You'll be needing a bloody big screwdriver, then!
NASA's Cassini spacecraft has delivered some insightful images of a monster storm raging at Saturn's north pole - a six sided-beast 'wider than two Earths' and within which winds reach an umbrella-shredding 350km/h. Cassini false-colour view of the six-sided storm. Pic: NASA In a series of false-colour snaps (animated version …
You'll be needing a bloody big screwdriver, then!
What we find inside when we get the top off worries me. And I'll bet we put the screw somewhere safe and can't find it when we try and put it back together.
It rolled under the settee...
Plenty of hex screws lying about the Antrim coast.
Just follow the signs for the Giants Causeway.
However they don't handle the central pin added for "security".
But (donning my standard pedant's hat) your umbrella gets shredded here on Earth because you're standing on solid ground and the wind's blowing relative to you. On Saturn you'd be in the atmosphere. so the force from Saturnian wind would depend on wind shear and (crucially) atmospheric density. I've no idea how dense the atmosphere is at the altitudes at which this storm is raging - obviously deep down there are very high densities because of the enormous depths of the atmosphere and Saturn's higher gravity. I may do some Googling on the topic if I get some time later on.
Bees have been disappearing, now we know where they are going.
Blighty's winter storms are PUNY compared to Saturn's
Yeah maybe... but you don't have to dodge flying trees on Saturn!
Do any of the astronomers / planetary specialists know if the pole has anything to do with the location of the storm? If so, would that indicate magnetic particles in the atmosphere?
I somehow can't imagine that Saturn's poles are much colder that it's equator.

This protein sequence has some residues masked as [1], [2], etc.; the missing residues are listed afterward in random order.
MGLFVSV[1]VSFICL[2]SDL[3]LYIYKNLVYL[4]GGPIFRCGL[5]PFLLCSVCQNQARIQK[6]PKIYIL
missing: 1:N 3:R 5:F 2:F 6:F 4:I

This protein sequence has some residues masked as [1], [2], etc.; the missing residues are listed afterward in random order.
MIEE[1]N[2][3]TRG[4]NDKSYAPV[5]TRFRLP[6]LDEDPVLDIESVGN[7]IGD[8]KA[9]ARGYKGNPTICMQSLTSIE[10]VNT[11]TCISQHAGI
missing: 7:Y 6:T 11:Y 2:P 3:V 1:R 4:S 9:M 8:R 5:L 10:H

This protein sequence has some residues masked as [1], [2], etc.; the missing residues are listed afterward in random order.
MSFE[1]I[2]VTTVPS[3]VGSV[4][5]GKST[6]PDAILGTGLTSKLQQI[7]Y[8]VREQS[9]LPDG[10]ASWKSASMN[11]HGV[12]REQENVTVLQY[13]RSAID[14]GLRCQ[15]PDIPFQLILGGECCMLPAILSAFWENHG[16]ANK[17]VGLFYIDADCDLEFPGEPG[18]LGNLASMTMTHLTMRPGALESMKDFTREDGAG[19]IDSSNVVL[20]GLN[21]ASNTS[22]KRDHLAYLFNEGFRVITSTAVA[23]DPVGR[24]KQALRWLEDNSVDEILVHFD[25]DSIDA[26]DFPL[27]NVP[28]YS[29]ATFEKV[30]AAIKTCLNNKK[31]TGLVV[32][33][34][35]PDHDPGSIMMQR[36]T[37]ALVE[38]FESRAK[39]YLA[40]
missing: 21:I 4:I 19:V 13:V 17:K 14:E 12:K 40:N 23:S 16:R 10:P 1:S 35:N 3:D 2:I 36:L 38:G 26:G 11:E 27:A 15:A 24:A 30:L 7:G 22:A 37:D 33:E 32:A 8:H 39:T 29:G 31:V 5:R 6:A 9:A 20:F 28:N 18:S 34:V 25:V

The storm is down to atmospheric circulation just as the Antarctic has a large circumpolar vortex, so it's not magnetic.
You're quite right, Saturn has very little temperature difference between the equator and poles because most of its atmospheric heat is coming from an internal (poorly understood going on 'no bloody idea') heat source.
internal (poorly understood going on 'no bloody idea') heat source.
Something undergoing a phase change such as gas or liquid to solid, both down in the planet's depths. Outside chance that it's a low level of fusion (D-D), or there's a lot of radioactive Potassium in a rocky core that theory says Saturn shouldn't have.
Lots of hydrocarbons, enormous pressure: what are the odds on Saturn's atmosphere concealing the Solar System's second-biggest and still-growing diamond as its core?
Looks like a copyright symbol on that storm (top image, lower part of hexagon)
SOMEBODY HAS COPYRIGHTED SATURN!!!!!
Quick! Who can we blame?
That copyright symbol, it looks to me like another hexagon and from the bottom picture it appears to be another weather formation (maelstrom/vortex?)
Even storms encompassed in storms on Saturn are mightier than the whole of Blighty's winter storms...
is the male on Uranus?
That's probably a question you should ask Heather Couper. Maybe with a follow up question of "How many Mars's can you fit in Uranus?".
Why is it hexagonal? Anyone?
According to the above, it is the most efficient basic structure found in nature, anyone else want to weigh in on this?
Beer because it's Friday!
A very good question.
From the article: NASA explains that the storm "folds into a six-sided shape because the hexagon [in the image] is a stationary wave that guides the path of the gas in the jet".
Which essentially says that it's six-sided because it's a Hexagon! I've added the omission/qualifier because without it the statement appears to be redefining the meaning of "hexagon" to mean a "stationary wave".
So why is it hexagonal? Well, I suspect that it's just an imaging artifact due to the photo being a composite of six images; the entire polar hemisphere can't be photographed in a single shot because half of it will be in shadow and two thirds of what isn't in shadow will still be significantly darker than the middle third that most closely faces the Sun; to get an evenly illuminated image, as shown, you need to take multiple photos and stitch them together.
So there are not six nodes but just one, which is probably due to solar heating at the boundary of the storm facing the Sun with the result that it shifts a few degrees of latitude further away from the poles but which stays in the same place i.e. facing the Sun, as the planet revolves.
Why can't it be because of a years-stable period-3 wave in the planet's equivalent of Earth's jet-stream. Watch long enough, we may see the vertices move, assuming there's anything more stable to define their location relative to (which on a gas giant, I doubt! )
I stand corrected - you're probably right: http://en.wikipedia.org/wiki/Saturn's_hexagon
I seem to recall that Buckminster Fuller was largely into hexagons (hexaga?) when devising geodesic spheres - (hex-penta-hex-penta....). tensegrity at work.